Transport proposals have faced strong opposition

Transport options outlined in stage one of EDF’s Sizewell C consultation provoked some of the greatest opposition among potentially affected communities.

The company has been considering a variety of options to get workers and materials to the construction site via rail, sea and road, which could involve the creation of two park and ride facilities at short-listed locations.

People living near the B1122, which EDF identified as its preferred road route to the site, have raised concerns with its suitability.

Roy Dowding, chairman of the B1122 Action Group, said recent “chaos” along the road showed it was “not fit for the purpose of regular, intense heavy road traffic” and called for a new direct route leaving the A12 from further south.

The Theberton and Eastbridge Action Group on Sizewell also said the B1122 was unsuitable and criticised the lack of information on the possible use of rail and sea for deliveries.

Members of the four villages bypass campaign group, who want EDF to contribute towards a new A12 route avoiding Marlesford, Little Glemham, Stratford St Andrew and Farnham, say recent travel problems in the area have only reinforced their views.

Debbi Tayler, of the group, said a series of “abnormal loads”, which passed through the villages transporting materials towards the coast for offshore wind farms, showed the road could not cope with large construction vehicles.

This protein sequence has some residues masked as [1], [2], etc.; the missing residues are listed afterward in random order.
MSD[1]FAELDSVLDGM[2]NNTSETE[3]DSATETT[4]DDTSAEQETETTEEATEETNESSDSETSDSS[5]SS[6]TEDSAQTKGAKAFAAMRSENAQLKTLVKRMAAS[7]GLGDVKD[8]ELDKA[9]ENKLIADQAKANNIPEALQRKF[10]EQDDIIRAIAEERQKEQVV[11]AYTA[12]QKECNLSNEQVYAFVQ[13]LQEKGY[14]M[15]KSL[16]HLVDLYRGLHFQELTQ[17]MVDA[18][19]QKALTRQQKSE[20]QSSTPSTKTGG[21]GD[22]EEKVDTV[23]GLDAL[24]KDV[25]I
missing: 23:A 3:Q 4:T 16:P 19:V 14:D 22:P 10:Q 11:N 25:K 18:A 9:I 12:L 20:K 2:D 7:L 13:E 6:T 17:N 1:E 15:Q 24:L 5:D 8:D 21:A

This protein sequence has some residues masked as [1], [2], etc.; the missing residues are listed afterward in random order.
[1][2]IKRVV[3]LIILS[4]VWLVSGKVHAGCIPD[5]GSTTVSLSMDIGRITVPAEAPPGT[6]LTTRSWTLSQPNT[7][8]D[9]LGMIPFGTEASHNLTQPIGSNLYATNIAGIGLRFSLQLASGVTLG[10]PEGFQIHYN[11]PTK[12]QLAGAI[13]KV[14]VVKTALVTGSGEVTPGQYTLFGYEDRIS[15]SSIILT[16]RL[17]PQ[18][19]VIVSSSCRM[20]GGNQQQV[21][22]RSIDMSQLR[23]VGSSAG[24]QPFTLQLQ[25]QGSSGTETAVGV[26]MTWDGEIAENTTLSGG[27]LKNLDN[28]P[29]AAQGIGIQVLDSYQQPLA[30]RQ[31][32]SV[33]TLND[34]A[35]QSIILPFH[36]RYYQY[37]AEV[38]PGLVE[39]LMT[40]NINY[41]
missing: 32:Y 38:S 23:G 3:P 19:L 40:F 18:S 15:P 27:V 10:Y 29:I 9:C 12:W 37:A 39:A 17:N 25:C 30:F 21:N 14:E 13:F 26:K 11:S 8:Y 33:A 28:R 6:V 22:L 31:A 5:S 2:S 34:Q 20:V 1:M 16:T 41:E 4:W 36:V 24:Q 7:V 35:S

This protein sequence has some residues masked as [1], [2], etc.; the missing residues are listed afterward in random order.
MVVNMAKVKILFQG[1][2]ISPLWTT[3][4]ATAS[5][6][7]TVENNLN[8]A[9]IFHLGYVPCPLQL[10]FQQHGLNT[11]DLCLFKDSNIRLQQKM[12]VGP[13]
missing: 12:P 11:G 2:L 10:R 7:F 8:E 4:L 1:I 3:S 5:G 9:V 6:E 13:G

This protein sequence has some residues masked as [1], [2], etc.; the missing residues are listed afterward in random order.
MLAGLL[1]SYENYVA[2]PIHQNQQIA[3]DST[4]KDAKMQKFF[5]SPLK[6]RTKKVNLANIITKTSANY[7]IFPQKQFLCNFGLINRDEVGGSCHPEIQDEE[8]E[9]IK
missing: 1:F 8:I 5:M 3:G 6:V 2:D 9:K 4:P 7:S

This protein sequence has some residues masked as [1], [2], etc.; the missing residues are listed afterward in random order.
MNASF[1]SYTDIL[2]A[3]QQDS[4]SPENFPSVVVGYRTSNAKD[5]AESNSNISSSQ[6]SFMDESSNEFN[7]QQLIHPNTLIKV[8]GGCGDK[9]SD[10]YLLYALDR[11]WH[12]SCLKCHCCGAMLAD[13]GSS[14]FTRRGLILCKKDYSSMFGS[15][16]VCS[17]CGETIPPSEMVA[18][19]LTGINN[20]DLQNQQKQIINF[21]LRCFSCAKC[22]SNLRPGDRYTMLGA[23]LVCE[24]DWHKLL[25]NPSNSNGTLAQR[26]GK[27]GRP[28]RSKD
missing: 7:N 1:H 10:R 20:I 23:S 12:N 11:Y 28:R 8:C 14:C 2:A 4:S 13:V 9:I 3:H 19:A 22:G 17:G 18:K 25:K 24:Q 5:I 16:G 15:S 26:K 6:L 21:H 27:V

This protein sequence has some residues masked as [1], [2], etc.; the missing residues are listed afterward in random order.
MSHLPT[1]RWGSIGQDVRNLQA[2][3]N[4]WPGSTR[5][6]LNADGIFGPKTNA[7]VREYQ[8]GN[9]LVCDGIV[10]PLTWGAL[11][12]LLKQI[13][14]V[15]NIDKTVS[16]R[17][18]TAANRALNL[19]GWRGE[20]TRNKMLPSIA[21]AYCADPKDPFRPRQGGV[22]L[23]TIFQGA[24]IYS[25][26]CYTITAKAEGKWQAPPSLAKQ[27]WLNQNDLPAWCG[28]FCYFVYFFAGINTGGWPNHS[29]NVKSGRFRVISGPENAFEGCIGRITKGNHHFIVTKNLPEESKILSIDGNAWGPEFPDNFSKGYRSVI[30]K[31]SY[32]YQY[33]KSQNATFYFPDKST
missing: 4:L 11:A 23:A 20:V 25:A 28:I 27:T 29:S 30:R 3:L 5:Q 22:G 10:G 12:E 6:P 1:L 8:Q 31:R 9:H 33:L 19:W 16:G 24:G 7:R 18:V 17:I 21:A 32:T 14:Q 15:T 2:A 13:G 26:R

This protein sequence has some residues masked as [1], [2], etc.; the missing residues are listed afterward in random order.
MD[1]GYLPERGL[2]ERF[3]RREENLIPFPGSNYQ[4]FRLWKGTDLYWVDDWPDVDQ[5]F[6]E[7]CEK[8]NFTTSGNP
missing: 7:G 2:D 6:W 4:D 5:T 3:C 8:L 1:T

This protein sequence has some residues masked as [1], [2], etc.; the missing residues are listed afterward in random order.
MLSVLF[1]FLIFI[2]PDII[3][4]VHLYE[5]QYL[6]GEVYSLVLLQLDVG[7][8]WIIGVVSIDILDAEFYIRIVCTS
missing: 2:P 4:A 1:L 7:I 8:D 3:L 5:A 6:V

“It’s as bad as it has ever been and will only get worse,” she said.

“It’s totally unacceptable.”

Mrs Tayler says other options raised in discussions with EDF, including widening the road at Farnham and creating a two village bypass, were also unsuitable. She has called for the company to provide more information from its traffic surveys.

Central Suffolk and North Ipswich MP Dan Poulter raised the importance of the bypass in Parliament yesterday.

He said: “Historically we have seen a reluctance from EDF to engage with the need for significant improvements to both road and rail infrastructure in east Suffolk, and much more needs to be done to identify priorities for EDF’s contribution to important road improvements on the A12.”

EDF has presented several options for two park and ride facilities near the A12 to ferry workers to and from the construction site from the north and south. Earlier this week, the company confirmed that its plans for a site on the edge of Wickham Market and Hacheston would no longer be a “lorry park”, though the park and ride proposals still stood. The preferred location for the northern park and ride is Darsham. Both options have provoked opposition.